Drawing on data from more than 8,000 patient cases, Josie Robertson’s anesthesiologists who use RTLS were found to be consistently more efficient than those who did not. The team’s findings were published in the Journal of Anesthesia & Clinical Research, citing faster time to preoperative anesthesia clearance and shorter duration to anesthesia induction upon patient arrival to the operating room. This translates directly into increased efficiency in perioperative workflow.


At Lafayette Family Cancer Institute, part of the Northern Light Cancer Care network, access to location and interaction data allows administrators to assess trends in capacity and resource utilization and use them as benchmarks to drive improvements across the organization.

Brenda Farnham, MBA, BSN, RN, OCN, associate vice president, oncology services shares, “We are using data-driven process improvements to decrease patient wait times, decrease door-to-doc times, mitigate waiting room congestion, and increase patient satisfaction.” 

Learn more about their continuous improvement efforts during a special Association of Cancer Executives webinar on March 3, 2021: “Data-driven Process Improvements that Improve Workflow Efficiency in Cancer Care.” Register here


St. Elizabeth Healthcare opened a state-of-the-art cancer center in late 2020. To assist with the challenges of serving patients during a pandemic, the center uses RTLS location and interaction data for automated contact tracing. Compared to manual efforts, this offers significant time savings and greater accuracy for tracking potential exposures to COVID-19 or other contagions.  

Manual processes often fail to identify all exposures. In comparing RTLS-reported visits to self-reported visits to the patient’s room, caregivers at one facility underestimated their contact with the patient by an average of 58%.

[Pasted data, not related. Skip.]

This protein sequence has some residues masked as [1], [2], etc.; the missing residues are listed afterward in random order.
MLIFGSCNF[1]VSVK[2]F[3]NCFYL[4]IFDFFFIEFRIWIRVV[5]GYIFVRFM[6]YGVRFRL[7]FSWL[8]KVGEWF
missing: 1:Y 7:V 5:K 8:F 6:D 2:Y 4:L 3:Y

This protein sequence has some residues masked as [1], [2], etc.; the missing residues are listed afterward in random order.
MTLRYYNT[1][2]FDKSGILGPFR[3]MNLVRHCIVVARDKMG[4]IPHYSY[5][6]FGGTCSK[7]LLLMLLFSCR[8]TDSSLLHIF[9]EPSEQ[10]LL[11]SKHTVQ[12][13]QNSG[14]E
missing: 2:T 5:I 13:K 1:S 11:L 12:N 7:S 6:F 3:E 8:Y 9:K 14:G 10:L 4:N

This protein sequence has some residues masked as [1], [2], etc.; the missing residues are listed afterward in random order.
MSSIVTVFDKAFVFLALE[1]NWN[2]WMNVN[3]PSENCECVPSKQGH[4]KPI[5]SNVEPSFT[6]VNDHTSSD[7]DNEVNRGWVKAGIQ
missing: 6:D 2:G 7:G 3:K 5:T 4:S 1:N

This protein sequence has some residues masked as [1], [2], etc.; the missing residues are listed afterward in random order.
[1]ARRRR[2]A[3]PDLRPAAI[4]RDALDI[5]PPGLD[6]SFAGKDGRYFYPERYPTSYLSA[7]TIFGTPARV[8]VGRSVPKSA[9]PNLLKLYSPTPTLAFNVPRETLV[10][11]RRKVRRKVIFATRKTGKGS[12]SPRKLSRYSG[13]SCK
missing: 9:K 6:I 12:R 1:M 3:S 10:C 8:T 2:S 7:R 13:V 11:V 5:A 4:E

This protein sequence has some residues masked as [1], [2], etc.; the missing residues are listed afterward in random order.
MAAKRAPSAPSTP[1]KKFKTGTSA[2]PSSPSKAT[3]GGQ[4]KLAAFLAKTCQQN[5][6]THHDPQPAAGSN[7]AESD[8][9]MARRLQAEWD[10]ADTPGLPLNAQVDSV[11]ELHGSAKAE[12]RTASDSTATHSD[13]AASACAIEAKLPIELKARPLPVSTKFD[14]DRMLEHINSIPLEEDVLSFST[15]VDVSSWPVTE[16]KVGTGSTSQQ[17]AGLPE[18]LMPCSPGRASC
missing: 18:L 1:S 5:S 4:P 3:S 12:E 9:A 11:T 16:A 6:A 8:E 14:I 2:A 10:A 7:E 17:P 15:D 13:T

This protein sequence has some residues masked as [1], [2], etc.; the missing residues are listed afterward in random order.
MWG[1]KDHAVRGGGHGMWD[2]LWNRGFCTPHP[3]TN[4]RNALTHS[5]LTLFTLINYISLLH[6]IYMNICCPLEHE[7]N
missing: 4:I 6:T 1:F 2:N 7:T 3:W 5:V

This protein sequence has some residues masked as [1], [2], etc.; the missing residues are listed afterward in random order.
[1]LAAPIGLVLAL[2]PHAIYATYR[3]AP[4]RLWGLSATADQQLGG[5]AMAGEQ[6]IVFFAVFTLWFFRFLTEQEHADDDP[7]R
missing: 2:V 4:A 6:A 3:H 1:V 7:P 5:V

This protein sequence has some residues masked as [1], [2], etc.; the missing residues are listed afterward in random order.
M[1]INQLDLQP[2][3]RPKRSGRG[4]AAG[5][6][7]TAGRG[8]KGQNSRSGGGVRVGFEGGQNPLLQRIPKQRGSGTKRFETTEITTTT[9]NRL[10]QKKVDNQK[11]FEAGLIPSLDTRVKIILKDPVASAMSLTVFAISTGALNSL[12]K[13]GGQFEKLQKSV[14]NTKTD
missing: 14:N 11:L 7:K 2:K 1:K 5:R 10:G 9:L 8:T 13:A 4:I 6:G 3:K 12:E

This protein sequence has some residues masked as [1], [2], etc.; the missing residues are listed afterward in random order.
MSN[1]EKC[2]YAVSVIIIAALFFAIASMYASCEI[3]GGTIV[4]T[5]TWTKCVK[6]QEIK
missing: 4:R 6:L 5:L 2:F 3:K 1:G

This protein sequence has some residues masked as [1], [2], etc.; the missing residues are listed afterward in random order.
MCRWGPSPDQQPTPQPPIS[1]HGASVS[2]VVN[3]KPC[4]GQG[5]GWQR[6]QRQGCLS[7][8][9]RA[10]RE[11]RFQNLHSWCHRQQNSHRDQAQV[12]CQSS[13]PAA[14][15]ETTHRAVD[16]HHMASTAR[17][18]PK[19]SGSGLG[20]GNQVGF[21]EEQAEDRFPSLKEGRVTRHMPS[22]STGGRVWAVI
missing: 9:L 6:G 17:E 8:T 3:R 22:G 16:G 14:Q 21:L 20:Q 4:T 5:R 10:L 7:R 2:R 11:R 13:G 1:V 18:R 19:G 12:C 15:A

With RTLS in place, St. Elizabeth can more accurately and efficiently identify potential exposures to contagions, quickly implementing protocols to contain transmission without undue alarm to unaffected patients or staff. 


RTLS addresses workflow inefficiencies both with real-time data and historical insight into operations. While real-time visual cues can streamline caregiver communications and improve patient flow in the moment, rich aggregate data accessible through RTLS enables health systems to uncover the hows and whys of process inefficiencies. 

You can’t manage what you can’t measure. Whether the objective is to add capacity, improve throughput or reduce waste, measurable data is the evidence you need to uncover inefficiencies and support performance improvements. 

Susan Martin is the Vice President of Midmark RTLS, a division of Midmark Corp., a leading provider of medical, dental and veterinary equipment, technology and services. With over 25 years of experience defining and executing commercial business strategies that propel organizational growth, she is responsible for accelerating the business transformation and growth of Midmark RTLS.

The Editorial Team at Healthcare Business Today is made up of skilled healthcare writers and experts, led by our managing editor, Daniel Casciato, who has over 25 years of experience in healthcare writing. Since 1998, we have produced compelling and informative content for numerous publications, establishing ourselves as a trusted resource for health and wellness information. We offer readers access to fresh health, medicine, science, and technology developments and the latest in patient news, emphasizing how these developments affect our lives.